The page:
Singh Saab The Great : Movie Review

Share:
www.hqfreewallpapers.com

www.hqfreewallpapers.com

Anil Sharma – Sunny Deol liaison number 4 is the movie Singh Saab The Great. Their first venture together, Gadar – Ek Prem Katha (2001), was one of the biggest hits of it’s time. Their second outing, The Hero – Love Story of A Spy (2003), which was one of the most expensive movies of it’s time. Then came Apne (2007) which brought the 3 Deols together on-screen for the first time. And now, Singh Saab The Great is comeback of sorts for Sunny Deol as the angry sardar.

First things first, this is hardcore Sunny Deol film. He fights, he roars, he shows his biceps, he delivers punches – both physical and literal, he gets angry, his eyes are shown again and again, he sings and he dances as if the choreography was also done by the stunt master itself. It is a typical Sunny Deol movie, so expecting any logic would be your biggest undoing while being seated at the cinema hall.

Just sit back, forget your worldly worries for a couple of hours, enjoy the senseless flow of the movie, whistle at few dialogues, clap at few quotes, agree with the obvious preaching, punch the air with your fist triumphantly as you guess every next scene, sit back in awe as goons go flying in air, earth shivers with the thump of a thigh, fast-moving SUV’s are stopped by one hand and jeeps are swirled around, as if they were a twig, with bare hands.

Singh Saab (Sunny Deol) runs an NGO called ‘People’s Beat’ that believes in ‘Badla nahi, badlaav’ and wants to eradicate corruption from the society. It also aspires to open committees in every city to see that no wrong is done in any place. Singh Saab’s popularity is raising everyday and he gets invitations from various cities and towns requesting him to clean up their places as well. And among these invitations, there is an invitation from a village called Bhadauri too.

Amrita Rao is a journalist who discovers a truth about Singh Saab’s past and she accuses him of debauchery, corruption and selfishness as his colleagues were still in jail while he escaped from jail by some manipulations.

Thus, starts the flashback and we are introduced to the two beautiful and cute women Urvashi Rautela (19 years old) and Anjali Abrol (22 years old), who play the on-screen wife and sister of Sunny Deol respectively.

7 years earlier, Saranjeet Singh was a collector who believed in truth, honour, dignity and non-corruption which meant he was regularly transferred. His current posting happens to be where Bhudev (Prakash Raj) is ‘the centre, state, ruler, judge and government.’ Singh’s stringent policies doesn’t go down too well with Bhudev and thus starts their tussle.

The rest of the story is all about why was Saranjeet jailed, how did he become Singh Saab, what happened to the tussle between Bhudev and Saranjeet, how does he seek revenge or does he seek revenge or forgives Bhudev.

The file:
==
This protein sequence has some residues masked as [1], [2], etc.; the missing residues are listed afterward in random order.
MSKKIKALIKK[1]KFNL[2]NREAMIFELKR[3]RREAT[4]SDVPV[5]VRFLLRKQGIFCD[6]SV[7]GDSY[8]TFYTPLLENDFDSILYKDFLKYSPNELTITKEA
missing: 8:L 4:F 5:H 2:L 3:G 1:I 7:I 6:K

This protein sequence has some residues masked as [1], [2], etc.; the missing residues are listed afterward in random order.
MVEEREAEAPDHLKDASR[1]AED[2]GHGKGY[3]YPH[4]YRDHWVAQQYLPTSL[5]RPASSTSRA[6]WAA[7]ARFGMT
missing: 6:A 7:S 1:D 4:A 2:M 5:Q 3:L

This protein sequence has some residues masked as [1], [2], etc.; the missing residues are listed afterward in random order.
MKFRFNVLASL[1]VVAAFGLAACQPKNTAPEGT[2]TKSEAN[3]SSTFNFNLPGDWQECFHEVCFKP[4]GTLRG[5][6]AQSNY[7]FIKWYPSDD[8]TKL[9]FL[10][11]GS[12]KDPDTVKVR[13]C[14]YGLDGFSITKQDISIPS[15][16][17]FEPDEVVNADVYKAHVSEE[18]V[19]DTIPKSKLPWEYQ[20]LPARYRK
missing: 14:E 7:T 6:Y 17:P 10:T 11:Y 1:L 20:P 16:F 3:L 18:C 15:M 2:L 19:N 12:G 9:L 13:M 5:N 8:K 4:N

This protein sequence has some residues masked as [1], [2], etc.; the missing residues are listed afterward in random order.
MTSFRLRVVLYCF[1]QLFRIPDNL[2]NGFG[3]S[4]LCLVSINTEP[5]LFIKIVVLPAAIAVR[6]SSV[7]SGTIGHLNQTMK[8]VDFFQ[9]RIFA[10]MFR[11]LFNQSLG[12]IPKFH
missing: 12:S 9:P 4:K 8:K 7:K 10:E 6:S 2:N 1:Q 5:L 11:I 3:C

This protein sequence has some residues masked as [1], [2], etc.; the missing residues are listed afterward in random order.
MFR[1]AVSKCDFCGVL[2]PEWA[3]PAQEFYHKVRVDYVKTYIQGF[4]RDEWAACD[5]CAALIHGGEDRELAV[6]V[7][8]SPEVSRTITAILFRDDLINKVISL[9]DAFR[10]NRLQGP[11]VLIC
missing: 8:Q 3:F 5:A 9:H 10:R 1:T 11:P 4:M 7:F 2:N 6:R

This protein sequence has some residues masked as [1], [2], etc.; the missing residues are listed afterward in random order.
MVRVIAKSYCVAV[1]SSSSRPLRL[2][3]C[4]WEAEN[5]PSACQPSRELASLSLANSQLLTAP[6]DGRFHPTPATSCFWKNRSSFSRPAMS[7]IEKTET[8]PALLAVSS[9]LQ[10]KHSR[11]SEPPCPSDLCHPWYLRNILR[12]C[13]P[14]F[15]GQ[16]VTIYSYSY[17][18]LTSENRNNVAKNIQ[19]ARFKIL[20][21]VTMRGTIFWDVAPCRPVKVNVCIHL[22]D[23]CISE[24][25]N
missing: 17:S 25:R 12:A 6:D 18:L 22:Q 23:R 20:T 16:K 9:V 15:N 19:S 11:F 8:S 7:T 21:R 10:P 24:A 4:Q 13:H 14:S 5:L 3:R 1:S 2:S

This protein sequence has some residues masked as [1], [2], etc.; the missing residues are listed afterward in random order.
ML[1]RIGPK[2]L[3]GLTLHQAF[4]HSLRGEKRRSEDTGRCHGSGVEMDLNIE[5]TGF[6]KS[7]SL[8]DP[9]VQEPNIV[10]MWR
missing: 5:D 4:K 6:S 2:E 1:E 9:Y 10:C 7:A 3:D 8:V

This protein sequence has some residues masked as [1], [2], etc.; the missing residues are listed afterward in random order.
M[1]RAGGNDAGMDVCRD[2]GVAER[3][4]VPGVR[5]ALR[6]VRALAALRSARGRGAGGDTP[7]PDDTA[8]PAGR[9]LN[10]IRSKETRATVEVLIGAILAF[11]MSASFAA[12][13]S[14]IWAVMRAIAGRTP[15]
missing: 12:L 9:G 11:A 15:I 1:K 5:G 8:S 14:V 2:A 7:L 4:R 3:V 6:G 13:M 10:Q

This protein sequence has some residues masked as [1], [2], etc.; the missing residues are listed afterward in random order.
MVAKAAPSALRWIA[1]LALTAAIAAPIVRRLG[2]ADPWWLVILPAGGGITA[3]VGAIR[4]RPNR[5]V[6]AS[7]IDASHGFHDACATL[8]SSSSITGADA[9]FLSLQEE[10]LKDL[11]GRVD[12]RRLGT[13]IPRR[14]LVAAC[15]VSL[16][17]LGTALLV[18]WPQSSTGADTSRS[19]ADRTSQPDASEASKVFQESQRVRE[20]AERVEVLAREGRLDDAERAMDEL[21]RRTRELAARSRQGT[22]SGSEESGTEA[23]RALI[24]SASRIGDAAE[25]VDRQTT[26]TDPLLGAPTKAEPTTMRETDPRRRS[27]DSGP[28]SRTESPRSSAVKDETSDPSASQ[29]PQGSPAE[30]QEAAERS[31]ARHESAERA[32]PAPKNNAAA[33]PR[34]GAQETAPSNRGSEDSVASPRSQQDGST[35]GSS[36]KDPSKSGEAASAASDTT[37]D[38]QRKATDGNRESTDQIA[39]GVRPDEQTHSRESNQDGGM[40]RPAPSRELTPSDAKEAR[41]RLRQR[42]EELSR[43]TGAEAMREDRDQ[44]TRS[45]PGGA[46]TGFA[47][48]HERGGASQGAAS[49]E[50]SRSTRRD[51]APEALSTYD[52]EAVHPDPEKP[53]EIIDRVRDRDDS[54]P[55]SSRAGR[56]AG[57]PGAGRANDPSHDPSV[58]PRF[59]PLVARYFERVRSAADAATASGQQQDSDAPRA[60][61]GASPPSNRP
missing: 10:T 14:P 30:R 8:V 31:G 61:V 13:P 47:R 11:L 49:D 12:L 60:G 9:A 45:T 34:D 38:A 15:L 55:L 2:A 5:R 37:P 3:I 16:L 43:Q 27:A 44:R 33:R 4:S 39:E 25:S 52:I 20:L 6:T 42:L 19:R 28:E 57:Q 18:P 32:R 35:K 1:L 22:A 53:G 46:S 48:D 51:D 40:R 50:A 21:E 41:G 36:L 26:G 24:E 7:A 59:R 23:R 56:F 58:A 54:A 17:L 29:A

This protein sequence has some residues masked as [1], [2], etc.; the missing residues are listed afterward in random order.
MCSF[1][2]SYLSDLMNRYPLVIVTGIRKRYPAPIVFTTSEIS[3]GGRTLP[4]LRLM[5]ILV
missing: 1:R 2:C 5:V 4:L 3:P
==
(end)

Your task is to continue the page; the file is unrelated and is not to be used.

Urvashi shows immense talent for a debutante. She performs brilliantly, dances well, is covered in overdose of make-up most of the time, there is too much of age-gap between her and her husband (which he himself admits in the movie many a times) and is ever-ready to show her bare back to her husband as he kisses it to calm her whenever she is angry at him.

Anjali Abrol is brilliant as Singh’s sister. She looks cute, is innocent yet ferocious, strong yet vulnerable, lovable yet loud like a Punjaban. She also speaks Punjabi so fluently that not once does it seem like it isn’t her mother-tongue.

Amrita Rao as the journalist and her Hindi dialect, a mix of Bihari and Haryanvi is just annoying. She acts well, but she doesn’t have much to do except being present in most of the frames yet being nothing more than a bystander in spite of being the narrator of the film.

Prakash Raj plays the same menacing and comic villain that he has already played in all of his Bollywood outings so far. He is such a versatile actor that in spite of being cast in a stereotypical role, he brings a bit of novelty to it and doesn’t bore the audience. His attachment to his daughter stands out more than his ferociousness.

Sunny Paaji is the hero of the movie, quite literally. This movie is watchable for him and him alone. Technically, he doesn’t do anything that he hasn’t done already, but Sunny as Singh Saab is much more likable than his other outings in the recent years. He packs a solid punch.

Music is loud and jarring, but then, that’s expected, and the actors are loud too. Action is over-the-top, the heights being Sunny Deol’s both hands being grounded by a pillar and a lorry’s tyre respectively, yet he manages to free himself. Nothing much to write about songs except that the actresses look very beautiful with heavy make-up. As said earlier, choreography of Sunny Paaji is seem to be done by ‘action director’ itself.

The movie is best watched in a single screen, where the crowd just wants to enjoy a movie without being too intellectual or cynic about it.

The trailer :

(Abridged version first published at The Viewspaper)

This entry was posted in Amrita Rao, Anil Sharma, Anjali Abrol, bollywood, movie reviews, movies, Prakash Raj, reviews, Singh Saab The Great, Sunny Deol, The Viewspaper, Urvashi Rautela. Bookmark the permalink.

Leave a Reply

Your email address will not be published. Required fields are marked *